Congressional Update – Week Ending February 24, 2017

Congress has been in recess this past week in observance of Presidents’ Day so capitol Hill has been relatively quiet. The House and Senate will reconvene on Monday, February 27. On Tuesday, February 28, President Trump will address a joint session of Congress.

I. Travel Ban Redux

According to press reports, such as Fox News, CNN and USA Today, President Trump is expected to announce his new travel ban next week. The revised travel ban is a new and revised version after US federal courts blocked the January 27 Executive Order, “Protecting the Nation from Foreign Terrorist Entry into the United States.”

While the text is not available to the public, reportedly the revised ban will continue to target the seven predominantly Muslim countries of Iran, Iraq, Syria, Somalia, Yemen, Sudan, and Libya. However, the new travel ban will differ in that it will no longer direct US authorities to single out and reject Syrian refugees when processing new visa applications. Moreover, green card holders and dual citizens of the United States and any of the seven countries are exempt.

II. Syria

Corker-Cardin Letter to Secretary of State Rex Tillerson Regarding Syria War Crimes: On February 23, in reaction to a recent report by Amnesty International accusing the Bashar al-Asad regime of atrocities in Syrian prisons, Senators Bob Corker (R-Tennessee) and Ben Cardin (D-Maryland), the Chairman and Ranking Member of the Senate Foreign Relations Committee, respectively, sent a letter to Secretary of State Rex Tillerson asking for an update on US plans to  demand accountability for war crimes and crimes against humanity committed during the Syrian civil war.

“In light of Amnesty International’s report and the exhaustive documentation by Caesar and other courageous Syrians, we respectfully request that you work to ensure Assad, Russia, and Iran are made to answer for the war crimes and crimes against humanity committed in Syria,” the letter states. “We also ask that you provide an update on the steps the Administration is taking to document war crimes and crimes against humanity committed in Syria, and planned U.S. support to the accountability process that must be part of a political agreement to end the war.” The full text of the letter is here.

In addition to Corker and Cardin, the letter was signed by Senators Todd Young (R-Indiana), Marco Rubio (R-Florida), Cory Gardner (R-Colorado), Bob Menendez (D-New Jersey), Jeanne Shaheen (D-New Hampshire), Chris Coons (D-Delaware), Tom Udall (D-New Mexico), Chris Murphy (D-Connecticut), Tim Kaine (D-Virginia), Edward J. Markey (D-Massachusetts), Jeff Merkley (D-Oregon), and Cory Booker (D-New Jersey).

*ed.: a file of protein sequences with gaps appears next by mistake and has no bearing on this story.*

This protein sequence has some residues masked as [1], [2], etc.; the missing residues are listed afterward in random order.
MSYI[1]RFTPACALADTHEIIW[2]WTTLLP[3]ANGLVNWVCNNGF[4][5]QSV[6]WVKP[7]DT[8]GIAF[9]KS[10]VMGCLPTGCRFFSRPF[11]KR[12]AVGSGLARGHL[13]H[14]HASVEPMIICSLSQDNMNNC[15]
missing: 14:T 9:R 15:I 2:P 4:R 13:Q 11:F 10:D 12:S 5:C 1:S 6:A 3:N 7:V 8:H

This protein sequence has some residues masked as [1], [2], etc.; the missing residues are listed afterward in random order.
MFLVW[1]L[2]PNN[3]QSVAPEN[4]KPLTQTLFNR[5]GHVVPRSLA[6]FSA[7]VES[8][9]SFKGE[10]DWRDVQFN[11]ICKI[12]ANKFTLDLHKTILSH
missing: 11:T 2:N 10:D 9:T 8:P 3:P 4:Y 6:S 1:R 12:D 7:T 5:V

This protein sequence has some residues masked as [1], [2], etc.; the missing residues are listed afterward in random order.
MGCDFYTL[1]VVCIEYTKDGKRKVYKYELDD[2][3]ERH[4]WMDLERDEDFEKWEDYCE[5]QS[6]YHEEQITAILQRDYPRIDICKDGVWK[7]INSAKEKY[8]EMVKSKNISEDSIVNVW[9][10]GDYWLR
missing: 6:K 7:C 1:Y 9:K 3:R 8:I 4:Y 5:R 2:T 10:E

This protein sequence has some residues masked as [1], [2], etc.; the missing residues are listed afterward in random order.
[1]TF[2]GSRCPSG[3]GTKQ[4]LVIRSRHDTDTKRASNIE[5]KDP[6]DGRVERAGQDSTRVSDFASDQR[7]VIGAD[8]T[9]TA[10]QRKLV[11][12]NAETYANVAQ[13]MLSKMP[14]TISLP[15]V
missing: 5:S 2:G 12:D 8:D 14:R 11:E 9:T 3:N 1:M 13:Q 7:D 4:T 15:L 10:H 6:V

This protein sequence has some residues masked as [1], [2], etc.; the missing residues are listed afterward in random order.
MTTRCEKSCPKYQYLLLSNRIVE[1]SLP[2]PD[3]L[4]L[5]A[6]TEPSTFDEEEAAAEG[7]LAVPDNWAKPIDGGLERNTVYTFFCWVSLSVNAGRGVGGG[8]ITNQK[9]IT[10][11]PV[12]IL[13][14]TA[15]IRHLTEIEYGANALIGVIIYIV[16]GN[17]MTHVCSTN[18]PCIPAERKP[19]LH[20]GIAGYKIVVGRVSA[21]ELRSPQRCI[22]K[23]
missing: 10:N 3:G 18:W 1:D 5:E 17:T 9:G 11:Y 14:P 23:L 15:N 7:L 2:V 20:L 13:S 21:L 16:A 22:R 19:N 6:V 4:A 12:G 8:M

Senator Jeanne Shaheen (D-New Hampshire) Calls for a Syria Study Group: On February 22, Senator Shaheen, a member of the Senate Armed Services and Foreign Relations Committees, as well as the Senate Appropriations Subcommittee on State, Foreign Operations and Related Programs, requested that Congress create a Syria Study Group, similar to the Iraq Study Group established in 2006, to conduct “a top to bottom review” of US Syria policy.

The request, sent to Senators Lindsey Graham (R-South Carolina) and Patrick Leahy (D-Vermont), the Chairman and Ranking member, respectively, of the Senate Appropriations Subcommittee on State, Foreign Operations and Related Programs, comes as a time that the Pentagon is nearing the end of a 30-day review of the US government’s strategy to counter Islamic State strategy, ordered by President Trump. The review has reportedly considered recommending sending conventional ground forces to Syria for the first time. Shaheen said “such an effort would … allow Congress to support a policy approach that closes the current gap between U.S. goals and concrete U.S. commitments while ensuring that any escalation of U.S. involvement is not undertaken for its own sake but is part of a strategy to achieve critical U.S. objectives in Syria.”  The Iraq Study Group—a bipartisan 10-person panel created by Congress— released the December 2006 report calling for a significant increase in the number of US military personnel embedded with the Iraqi army. That review, she said, “was only made possible” with funding support by the Senate Appropriations Subcommittee.

III. Designating the Muslim Brotherhood a Terrorist Organization

As reported in the January 26 Congressional Update, bills have been introduced in the Senate and House which would designate the Muslim Brotherhood (MB) a foreign terrorist organization (FTO).

Muslim Brotherhood Terrorist Designation Act of 2017: S68 and HR377. Introduced on January 9 by Senator Ted Cruz (R-Texas) in the Senate and Representative Mario Diaz-Balart (R-Florida) in the House, the bills would designate the MB a foreign terrorist organization. The bills have been referred to the Senate Foreign Relations Committee (SFRC) and to the House Judiciary Committee, respectively.

The two bills would require the secretary of state to provide a report to 12 congressional committees within 60 days of the designation that:

(1) indicates whether the MB meets the criteria for designation as a foreign terrorist organization under Section 219(a) of the Immigration and Nationality Act; and,

(2) includes a detailed justification as to which criteria have not been met, if the secretary of state determines that the MB does not meet the criteria referred to in paragraph (1) of the Act.

Sponsors of the bills said when they introduced them that they had the support of President Trump. Rumors abound that President Trump is considering an executive order to declare the MB an FTO. The president is facing opposition from the CIA and intelligence community, so it remains unclear if he will do so by executive order. If Congress passes legislation designating the MB an FTO, the president more than likely would sign the bill into law, despite the objections of the CIA. Trump has demonstrated no confidence in the intelligence community and has ignored much of their advice.